Cheshire ‘Home Edit’ company has changed my life
- Credit: Archant
Inspired by the hit Netflix show Kate Houghton invited Leslie Spellman from The Clutter Fairy into her home to sort out her life
Last month, my friend Caroline recommended Netflix show, Get Organized with The Home Edit. “You will love it,” she said, “but be prepared for much screaming.” The show follows two young women who have garnered over 4.4m followers on Instagram and several celebrity fans, simply for their ability to walk into a home and create order from chaos – and beautifully colour co-ordinated order too.
Caroline was right, within a half-hour I was hooked, and had also turned the volume down – there is much, much screaming.
It wasn’t long before I realised I wanted a bit of the Home Edit action in my own home. I knew exactly what I needed help with – my dressing room. My wardrobe hasn’t been cleared out for at least six years and my annual ‘buy one throw one’ New Year’s Resolution lasts all of five minutes after I open the doors to be met with just too much stuff. Quickly closing the doors and pretending it’s not there is far easier.
A quick google revealed a few home edit options in Cheshire, but I was immediately drawn to one – The Clutter Fairy, based in Sale. A magic wand was just what I needed, so I messaged an SOS and waited for the call.
Lesley Spellman has been decluttering homes across Cheshire and Manchester for more than 10 years now. We had a quick chat about my needs and an appointment was booked. Before coming to my home she suggested I buy some black velvet hangers from Amazon. They’re not expensive and having seen The Home Edit I understand how a wardrobe where every item hangs the same way, from the same size, shape and colour hanger, can feel immensely satisfying.
“They’re practical too,” Lesley laughs when I comment on the aesthetic pleasure of matching hangers. “They are space saving, non-slip and can hang tops and trousers at a consistent height, making everything easier to sort.”
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Lesley arrives, fully masked-up, and we make our way to my bedroom. Within minutes my bed is piled high with the contents of my wardrobes and I begin to quail a little at the size of the task ahead. How will I decide what to keep and what to lose?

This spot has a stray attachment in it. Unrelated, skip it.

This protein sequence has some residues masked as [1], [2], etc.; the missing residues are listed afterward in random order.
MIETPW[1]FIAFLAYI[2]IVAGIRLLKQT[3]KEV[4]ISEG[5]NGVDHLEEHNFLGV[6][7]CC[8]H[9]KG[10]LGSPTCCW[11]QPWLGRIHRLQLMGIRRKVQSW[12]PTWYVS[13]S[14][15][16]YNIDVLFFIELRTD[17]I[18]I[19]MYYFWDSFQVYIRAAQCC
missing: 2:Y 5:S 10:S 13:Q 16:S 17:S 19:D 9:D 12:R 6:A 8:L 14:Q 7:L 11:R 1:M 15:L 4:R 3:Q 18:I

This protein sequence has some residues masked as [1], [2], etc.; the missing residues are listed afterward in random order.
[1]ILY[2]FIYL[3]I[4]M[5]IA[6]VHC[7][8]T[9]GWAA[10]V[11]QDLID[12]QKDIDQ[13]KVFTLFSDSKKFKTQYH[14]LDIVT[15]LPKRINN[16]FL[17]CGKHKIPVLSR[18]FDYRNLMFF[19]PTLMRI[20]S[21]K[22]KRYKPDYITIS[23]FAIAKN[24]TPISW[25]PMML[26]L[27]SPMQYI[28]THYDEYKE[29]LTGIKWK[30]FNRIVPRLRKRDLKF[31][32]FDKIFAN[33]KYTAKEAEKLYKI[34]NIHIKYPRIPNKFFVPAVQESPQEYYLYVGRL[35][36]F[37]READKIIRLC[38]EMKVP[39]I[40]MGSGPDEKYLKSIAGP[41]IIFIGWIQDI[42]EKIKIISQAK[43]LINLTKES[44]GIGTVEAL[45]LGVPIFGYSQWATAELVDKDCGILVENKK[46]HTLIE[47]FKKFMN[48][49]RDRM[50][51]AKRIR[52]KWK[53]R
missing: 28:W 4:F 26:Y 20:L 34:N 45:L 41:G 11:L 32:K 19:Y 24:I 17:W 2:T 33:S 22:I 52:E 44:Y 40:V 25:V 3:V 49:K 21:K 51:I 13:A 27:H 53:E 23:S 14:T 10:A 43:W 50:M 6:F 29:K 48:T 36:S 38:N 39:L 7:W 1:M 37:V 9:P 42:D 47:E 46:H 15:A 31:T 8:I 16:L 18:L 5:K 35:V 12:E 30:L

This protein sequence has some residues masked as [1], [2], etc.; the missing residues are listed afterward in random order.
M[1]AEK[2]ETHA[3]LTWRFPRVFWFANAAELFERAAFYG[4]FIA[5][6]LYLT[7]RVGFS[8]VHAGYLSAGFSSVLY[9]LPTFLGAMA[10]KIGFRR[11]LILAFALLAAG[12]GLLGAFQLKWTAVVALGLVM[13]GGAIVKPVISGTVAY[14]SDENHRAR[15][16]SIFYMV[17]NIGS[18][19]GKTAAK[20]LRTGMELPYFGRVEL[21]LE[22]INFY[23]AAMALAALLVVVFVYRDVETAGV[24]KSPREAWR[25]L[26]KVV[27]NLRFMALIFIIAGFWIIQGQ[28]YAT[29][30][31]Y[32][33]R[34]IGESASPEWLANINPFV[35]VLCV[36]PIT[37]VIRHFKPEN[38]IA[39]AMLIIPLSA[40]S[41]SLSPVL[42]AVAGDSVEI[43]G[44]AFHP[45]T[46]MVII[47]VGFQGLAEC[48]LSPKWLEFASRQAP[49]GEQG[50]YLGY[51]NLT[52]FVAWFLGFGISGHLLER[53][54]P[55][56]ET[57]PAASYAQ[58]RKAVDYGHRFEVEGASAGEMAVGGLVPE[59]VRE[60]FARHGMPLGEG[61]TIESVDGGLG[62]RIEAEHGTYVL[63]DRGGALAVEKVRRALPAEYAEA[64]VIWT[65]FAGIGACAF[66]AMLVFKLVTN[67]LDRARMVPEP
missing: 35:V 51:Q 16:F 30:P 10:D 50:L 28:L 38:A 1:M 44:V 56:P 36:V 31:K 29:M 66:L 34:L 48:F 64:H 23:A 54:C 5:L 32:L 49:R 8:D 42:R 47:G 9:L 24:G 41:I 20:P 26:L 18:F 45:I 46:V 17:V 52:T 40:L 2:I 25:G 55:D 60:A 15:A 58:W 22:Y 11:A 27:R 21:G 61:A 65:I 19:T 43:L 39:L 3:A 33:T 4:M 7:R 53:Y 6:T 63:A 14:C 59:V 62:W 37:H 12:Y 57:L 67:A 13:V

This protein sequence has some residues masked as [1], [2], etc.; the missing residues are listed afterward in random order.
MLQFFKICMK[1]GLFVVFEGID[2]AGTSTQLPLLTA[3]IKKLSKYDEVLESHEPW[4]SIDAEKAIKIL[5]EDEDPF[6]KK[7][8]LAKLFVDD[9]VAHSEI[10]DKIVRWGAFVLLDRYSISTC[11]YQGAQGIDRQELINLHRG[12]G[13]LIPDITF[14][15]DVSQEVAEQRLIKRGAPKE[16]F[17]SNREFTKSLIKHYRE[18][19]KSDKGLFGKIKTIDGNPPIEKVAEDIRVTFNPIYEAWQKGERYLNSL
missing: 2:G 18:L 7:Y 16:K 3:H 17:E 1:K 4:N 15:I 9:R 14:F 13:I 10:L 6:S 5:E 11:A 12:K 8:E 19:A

“Having someone else being part of the decision really empowers you,” Lesley reassures me. “Psychologically it’s harder to rehang something and put it back in the wardrobe when you know you shouldn’t, than just to leave it there, so we fetch everything out and reveal the size of the challenge.”
Lesley begins by holding up an item and asking if I want to keep it. I say yes, it’s placed on a new black velvet hanger and goes back in the wardrobe. I answer yes to the next several items and begin to wonder if I will ever be brave enough to say no. It’s not long however before I pause to think about an item, and Lesley quickly asks why I am unsure. “I haven’t worn it in ages and I think it makes my neck look short,” I say. She raises an eyebrow, I nod at the empty clear plastic sack by her side, and in it goes. After this my decision-making speeds up and I start to get positively ruthless.
“The hardest things to get rid of are the pieces that you once loved, but really haven’t worn for ages, and those that cost a lot of money. I hear, so often, ‘It was really expensive, but...’ On the whole women do know what suits them and items that fall outside of that and so don’t get worn were wasted money from the moment you bought them, so don’t feel bad getting rid years later. Often clients say - ‘Oh, I was planning on selling that,’ but then we have to ask if they really are going to get to it, or not. Everything else goes in a clear sack, which is the charity sack. If someone is really unsure about whether they want to get rid of an item, they should keep it. Sometimes we have to allow emotion into the equation.”
She’s right. I have a few vintage pieces that belonged to my grandmother that won’t ever fit me and so won’t ever be worn (she was a delicate 5’ 2”, I am not) but I can’t imagine disposing of them, ever.